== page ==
Every time you think you’ve reached rock-bottom as a medieval lord in Crusader Kings 2, Paradox come along and hand you a shovel.
WIth the history of medieval Europe to draw from, perhaps that shouldn’t be a surprise. But the upcoming expansion to Crusader Kings 2, Sons of Abraham, moves us out of the comfortable realm of dynastic slaughter and into slightly more fraught territory as it brings religion and its adherents into sharper focus. Sons of Abraham tackles the religious order, persecution, and widespread heresies that helped shape the medieval world.
Lead designer Henrik Fåhraeus knows Sons of Abraham pushes Crusader Kings 2 into more uncomfortable territory, but it’s consistent with CK2’s overall tone. “Crusader Kings 2 is already fairly dark, in many ways; we let you do some things that you can’t do in other games, so we felt that it could be done. But we’ve been really careful on how this is portrayed.”
One particularly fraught area is the role Judaism now plays in Sons of Abraham. While there is now a Jewish power, the Khazars, most players’ interactions with Judaism will likely be a little more historically loaded. In the Middle Ages, there weren’t a lot of ways for rulers to raise funds once their treasuries ran dry. Sons of Abraham focuses on the various ways rulers could handle that dilemma, from borrowing money from holy orders like the Knights Templar ... or getting the cash from Jewish lenders.
“You can borrow money from the Jews, but then you can expel the Jews from your country as well, which is what the Spanish monarchs did, for example,” Fåhraeus explained. “The English also did this from time to time, and then they let them back. So what they usually did was they would borrow money from the Jews, then they would expel them from the country, defaulting on their debt, essentially.”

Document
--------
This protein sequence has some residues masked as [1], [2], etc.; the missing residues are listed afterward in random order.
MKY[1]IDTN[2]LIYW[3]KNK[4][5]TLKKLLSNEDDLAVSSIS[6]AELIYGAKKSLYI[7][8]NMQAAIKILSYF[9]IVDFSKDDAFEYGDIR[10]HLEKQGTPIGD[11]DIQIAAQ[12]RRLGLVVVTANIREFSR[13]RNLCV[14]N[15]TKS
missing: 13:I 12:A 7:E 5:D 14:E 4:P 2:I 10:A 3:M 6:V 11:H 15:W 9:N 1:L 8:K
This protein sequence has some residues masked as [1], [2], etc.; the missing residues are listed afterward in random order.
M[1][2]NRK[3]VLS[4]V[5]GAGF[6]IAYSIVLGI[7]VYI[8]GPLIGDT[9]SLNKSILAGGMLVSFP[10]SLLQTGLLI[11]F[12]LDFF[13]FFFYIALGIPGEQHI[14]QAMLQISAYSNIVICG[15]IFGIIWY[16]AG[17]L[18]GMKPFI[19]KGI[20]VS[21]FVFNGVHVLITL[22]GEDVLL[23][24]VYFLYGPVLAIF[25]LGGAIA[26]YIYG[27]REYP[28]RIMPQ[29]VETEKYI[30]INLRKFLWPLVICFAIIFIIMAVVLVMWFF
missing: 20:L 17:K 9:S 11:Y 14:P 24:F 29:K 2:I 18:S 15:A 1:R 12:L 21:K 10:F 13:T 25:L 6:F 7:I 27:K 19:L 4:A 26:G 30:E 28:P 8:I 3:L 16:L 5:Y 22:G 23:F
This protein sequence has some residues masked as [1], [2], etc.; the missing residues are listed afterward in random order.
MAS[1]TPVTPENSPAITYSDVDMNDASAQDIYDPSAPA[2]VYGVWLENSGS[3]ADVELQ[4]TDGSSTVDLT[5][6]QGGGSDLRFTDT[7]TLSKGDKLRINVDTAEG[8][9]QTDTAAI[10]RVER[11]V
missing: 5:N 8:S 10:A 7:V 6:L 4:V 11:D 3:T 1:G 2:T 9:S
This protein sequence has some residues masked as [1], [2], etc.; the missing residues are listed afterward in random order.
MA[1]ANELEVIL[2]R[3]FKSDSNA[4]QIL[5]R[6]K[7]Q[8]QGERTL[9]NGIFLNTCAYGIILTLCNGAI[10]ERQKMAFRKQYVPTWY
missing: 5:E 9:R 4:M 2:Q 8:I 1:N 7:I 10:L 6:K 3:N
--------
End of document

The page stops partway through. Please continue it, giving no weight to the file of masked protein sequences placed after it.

Paradox have tweaked the economy in CK2 so that nobles go broke more often than they did in the past, meaning more action will center around the problem of paying for your extravagant medieval lifestyle... and then finding ways to avoid paying anyone back.
It’s also a fine line Paradox have tasked themselves with walking. How do you model some of the Middle Ages’ most complicated issues without also trafficking in some of the very stereotypes and prejudices that promoted so much persecution and strife? And for the player, does exploiting and then persecuting Jewish communities feel as safely distanced from reality as poisoning a pesky Capetian or Plantagenet?
Historical strategy gaming tends to sidestep issues like these, but Paradox don’t always have that luxury. EU4 and Victoria 2 both involve the subjugation of indigenous populations to European colonial powers, and Crusader Kings takes place in a period where religious persecution and sanctioned bigotry were part of the fabric of life.
“It is a fine line, and expelling all Jews from your country is obviously a shameful measure to take, but, unfortunately, there are plenty of tragic historical precedents,” Fåhraeus says. “Ferdinand and Isabella's Alhambra Decree is perhaps the best known, but French kings alone did it at least five times in the medieval period. However, Jews are always portrayed in a neutral-to-positive light in the game ...and there is a very real downside to expelling them from your realm in that you stop getting the benefits of their valuable skills as councillors. Moreover, you and your descendants lose the option of borrowing money from their community. In real history, when Ferdinand and Isabella expelled the Jews from Spain, the Ottoman sultan Bayezid II actually wrote them a letter of thanks for all the extraordinary new citizens they had sent him, and that's the feeling we want to give players; failure. They played badly, got into debt and then had to do something that will hurt them in the long run.”